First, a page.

We’re just getting started on our farm, and lest anyone be disillusioned, let me be the first or the fifteenth to tell you: it’s hard work.
I mentioned before that someone mentioned she’d thought we were planning to “live off the land” and “go pioneer” and therefore use only hand tools, preferably ones we’d fashioned ourselves, or something like that.
Sure, we’re prepping to do just that, if it comes to it, and even go off-grid, assuming there’s a grid to go off at that point.
But in the meantime, there are two of us, occasionally three of us. And a couple new neighbors. Well, they aren’t new, we are, but you take my meaning.
Let me explain what we’ve accomplished in three and a half months:
First, the house had to emptied. Literally, stuff was stacked everywhere. The seller’s wife had passed away five years prior to the sale, and her sewing machine, etc., were still on the kitchen table. There was furniture—cruddy, torn-up junk, and more junk and more junk. Inside and on all three decks. EVERYWHERE.
There was also a long-neglected yard, as well as 35 acres. You could barely see beyond the house itself, let along make your way through the brush. The landscaping, and yes, there was some, was so overgrown and scrub trees were approaching the 6-foot-tall mark.
There is no way we’d be finished with any one of these things if we were playing pioneer. Or if our friends—and neighbors—hadn’t helped out.
The biggest issue is the time we have and the number of things to be done. Our move date is just over ten months away—but due to time and jobs and school for the kid, we’ve really only got about two months to actually work on the place.
Now, you might think, with a barn and all, we’ve got room to just haul everything down here and then work on fixing things up. Have you ever tried to remodel a house while you’re living in it? It’s a royal pain. So we want to have that finished prior to our move date, to avoid said pain but also to avoid moving things twice. NOTHING comes into the house right now that we don’t have to have or aren’t going to be using.
So we have projects. But sometimes, one project gets in the way of the next one. See, if I were giving you advice on “how to” do this, I’d remind you of the “water, food, shelter” mantra. The top three survival needs. In that case, we have a pond and well, we have stored and growing food, and we have a house. And, yes, a barn.
We hadn’t really planned on the house remodel, very much anyway. It was a passing thought, as in “Oh, sure, we can live in this space.” But then we realized this was it, we weren’t planning on another move, so we decided to make a few changes. And honestly, living in a house with literally two rooms (not counting the lean-to) can be a little constricting. Sure, I love great open spaces, but OUTSIDE, not inside.
So, walk with me through the front door: one long room, approximately 15X30, living room and kitchen. No big deal, except a lack of wall space and no wall oven, which is something I’ve wanted for a long time; and not a great deal of counter space, which is needed for baking and canning and so forth.
To your right, is a doorway. No actual door. Farther along the center wall of the house, in the kitchen, is another doorway. No door. Walk with me through that first doorway.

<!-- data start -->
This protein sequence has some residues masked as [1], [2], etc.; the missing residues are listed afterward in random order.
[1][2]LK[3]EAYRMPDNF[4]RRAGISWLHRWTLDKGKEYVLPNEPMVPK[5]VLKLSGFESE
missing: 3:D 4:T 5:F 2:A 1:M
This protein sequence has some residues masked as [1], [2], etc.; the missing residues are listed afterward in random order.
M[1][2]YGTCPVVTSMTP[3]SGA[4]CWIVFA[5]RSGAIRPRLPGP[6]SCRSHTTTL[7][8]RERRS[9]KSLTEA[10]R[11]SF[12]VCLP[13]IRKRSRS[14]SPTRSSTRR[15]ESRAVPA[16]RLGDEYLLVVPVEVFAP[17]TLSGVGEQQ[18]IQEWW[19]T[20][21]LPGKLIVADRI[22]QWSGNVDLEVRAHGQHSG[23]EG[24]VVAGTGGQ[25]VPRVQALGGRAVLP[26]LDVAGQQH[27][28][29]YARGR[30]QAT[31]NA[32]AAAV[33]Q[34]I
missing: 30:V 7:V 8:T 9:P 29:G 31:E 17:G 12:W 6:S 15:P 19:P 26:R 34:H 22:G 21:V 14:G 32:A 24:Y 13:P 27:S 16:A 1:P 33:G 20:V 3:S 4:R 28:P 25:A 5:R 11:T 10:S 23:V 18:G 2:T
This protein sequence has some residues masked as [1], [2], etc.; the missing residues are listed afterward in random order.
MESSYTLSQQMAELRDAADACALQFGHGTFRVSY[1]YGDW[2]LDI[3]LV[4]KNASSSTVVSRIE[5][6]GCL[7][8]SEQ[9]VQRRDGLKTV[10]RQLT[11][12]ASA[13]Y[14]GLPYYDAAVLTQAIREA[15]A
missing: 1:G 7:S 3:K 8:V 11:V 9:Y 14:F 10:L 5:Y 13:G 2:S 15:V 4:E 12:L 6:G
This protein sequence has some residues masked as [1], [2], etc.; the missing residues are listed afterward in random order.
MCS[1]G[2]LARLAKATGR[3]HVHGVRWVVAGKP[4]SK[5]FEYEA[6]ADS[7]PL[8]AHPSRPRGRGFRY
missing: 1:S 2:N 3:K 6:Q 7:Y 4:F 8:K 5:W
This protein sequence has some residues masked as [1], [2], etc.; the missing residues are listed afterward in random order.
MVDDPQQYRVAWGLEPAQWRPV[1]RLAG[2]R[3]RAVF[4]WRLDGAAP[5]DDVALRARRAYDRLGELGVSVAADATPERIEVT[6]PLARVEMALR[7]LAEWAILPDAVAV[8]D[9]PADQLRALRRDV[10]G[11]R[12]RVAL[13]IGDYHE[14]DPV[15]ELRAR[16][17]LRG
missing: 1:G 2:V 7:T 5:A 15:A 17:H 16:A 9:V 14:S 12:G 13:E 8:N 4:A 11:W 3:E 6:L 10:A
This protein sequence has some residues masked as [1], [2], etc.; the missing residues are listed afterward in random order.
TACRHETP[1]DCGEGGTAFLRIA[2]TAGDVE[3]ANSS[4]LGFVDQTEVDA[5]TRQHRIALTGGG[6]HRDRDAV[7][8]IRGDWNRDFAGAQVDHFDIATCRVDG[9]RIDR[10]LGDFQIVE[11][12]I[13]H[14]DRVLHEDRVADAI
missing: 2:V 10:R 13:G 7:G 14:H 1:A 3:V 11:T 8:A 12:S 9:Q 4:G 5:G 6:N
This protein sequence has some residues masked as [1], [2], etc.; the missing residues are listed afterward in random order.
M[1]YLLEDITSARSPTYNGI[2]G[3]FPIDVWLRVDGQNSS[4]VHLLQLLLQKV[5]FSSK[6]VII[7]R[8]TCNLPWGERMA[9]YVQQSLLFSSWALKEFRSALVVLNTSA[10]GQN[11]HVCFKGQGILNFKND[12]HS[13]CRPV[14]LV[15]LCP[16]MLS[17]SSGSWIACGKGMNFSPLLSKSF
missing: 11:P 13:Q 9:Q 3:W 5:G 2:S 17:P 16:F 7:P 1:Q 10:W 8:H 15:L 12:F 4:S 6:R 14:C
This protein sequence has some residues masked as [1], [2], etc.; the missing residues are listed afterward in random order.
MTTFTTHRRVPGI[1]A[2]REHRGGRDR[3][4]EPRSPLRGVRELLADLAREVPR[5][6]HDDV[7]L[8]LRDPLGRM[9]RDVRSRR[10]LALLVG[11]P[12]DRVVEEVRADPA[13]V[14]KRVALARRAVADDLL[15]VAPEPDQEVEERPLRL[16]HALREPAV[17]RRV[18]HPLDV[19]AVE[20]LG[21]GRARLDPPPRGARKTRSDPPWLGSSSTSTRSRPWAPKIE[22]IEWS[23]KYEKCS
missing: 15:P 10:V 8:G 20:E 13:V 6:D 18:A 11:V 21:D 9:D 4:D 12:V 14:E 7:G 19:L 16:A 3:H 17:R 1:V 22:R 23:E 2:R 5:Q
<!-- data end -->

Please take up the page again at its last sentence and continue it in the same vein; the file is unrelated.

To your right is the front of the house, with a bank of windows along the front and side. Immediately to your left was a walk-in closet. This entire space is also about 15X30, but that stupid closet went nearly halfway across the room. The other side of it was the shower and all the rest of the bathroom, with windows around the Jacuzzi corner tub.
While it’s true that our house is nearly in the middle of 35 acres, someone could easily come down the drive and be looking right in the windows, even if unintentionally, or if we had company, or—well, we were getting a little tired of yelling “Bathroom!” so anyone present could avert their eyes…
So. We took down the closet—we have an antique armoire, and frankly, that’s all we’ll need—and added an eight-foot wall across the room, with doorways on each end, for my office. The bathroom is getting a six-foot wall across the tub area, with an opening from the middle portion, the bedroom. We already put a door between the bathroom and kitchen.
The kitchen will get added counter space and cabinets, and my wall oven. Ovens, actually. And a six-foot wall to sort of divide the kitchen and living room, mostly to provide a place for my antique sideboard—come on, we all have those things we’re unwilling to part with, no matter how much downsizing we do!
“The Plan” was to do everything outside and in the barn over this summer, then work on the house during the winter. Not that we won’t still be doing that! But because we had to remove SO MUCH plywood from the house, we started on that—to reuse that plywood in the barn for storage units. It all works out, but that means we have several projects all going at once.
Which brings me to the work aspect. Once we’re moved in, we’ll first finish all the projects that weren’t already completed, and then, eventually, we’ll have maintenance mode.
That doesn’t mean we get to “retire” and do whatever we want, whenever we want. There are gardens to check, fruit trees and bee hives to maintain, fencing to rebuild and reinforce, compost to work, firewood to cut, trash to burn and dispose of, plus the usual housecleaning and cooking and laundry and all the chores of living. Yes, we’ll still have a bills to pay too. A few.
And prepping. Always prepping. For whatever comes.
You’re making fine progress. Good planning. Finishing the house before you move in is a great idea. We moved in before ours was completed, VERY frustrating, very inconvenient, dust to deal with, moving furniture constantly, endless aggravation trying to complete anything. Probably would ‘finish before moving in’ given another opportunity “:)
Thanks, Ray! Work in progress, and all that!